What was inside The Cube? A publicity stunt....damn it, Molyneux.
Post-Trilogy Prequel in a Massive Franchise You Already Forgot About Award – Gears of War: Judgement
Gears of War was a big deal. Where Resident Evil conceived the over the shoulder shooter Gears popularised it, for better or worse, Gears of War played a part in shaping the current generation. You’d think the fourth entry would have done better. The prequel starring Baird, because apparently when your choice is between the fan favourite and a guy created to justify four player co-op the black guy still can’t be the lead, was released to average critical acclaim and poor commercial success. Could this be a sign that we’re finally tired of freakishly muscular men shooting aliens in the face? Or are we just tired of these particular freakishly muscular men shooting aliens in the face? Only time will tell.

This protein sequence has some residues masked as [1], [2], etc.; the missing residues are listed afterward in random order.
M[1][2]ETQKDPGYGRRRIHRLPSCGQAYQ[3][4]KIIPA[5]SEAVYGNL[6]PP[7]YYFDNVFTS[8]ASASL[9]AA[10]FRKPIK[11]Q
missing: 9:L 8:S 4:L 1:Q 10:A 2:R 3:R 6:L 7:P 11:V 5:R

Runner Up – God of War: Ascension
Maybe we’re just sick of the Gs of War.
Evil Genius Award for Achievements in the Field of Bastardry – Don Mattrick
The Xbox One reveal was a trainwreck, between the invasive concepts and attempts to control what we did with our games to the mixed messages and Don Mattrick’s displays of outright contempt for the core audience, it was almost as though he wanted the Xbox One to crash and burn. Not long after the PR disaster that was our introduction to the Xbone Mattrick left Microsoft for Zynga, it seemed he screwed up so bad he was fired...........OR WAS HE??? You don’t just clear up your desk and become CEO of the world’s leading casual game provider, Don knew where he was going well before E3, at best he was completely checked out at that point and didn’t care about the Xbox One, at worst, remember that Zynga is the company that constantly espoused the coming revolution of social gaming and the death of consoles. Don Mattrick wasn’t just jumping ship, he was cutting loose the lifeboats and poking holes in the hull first.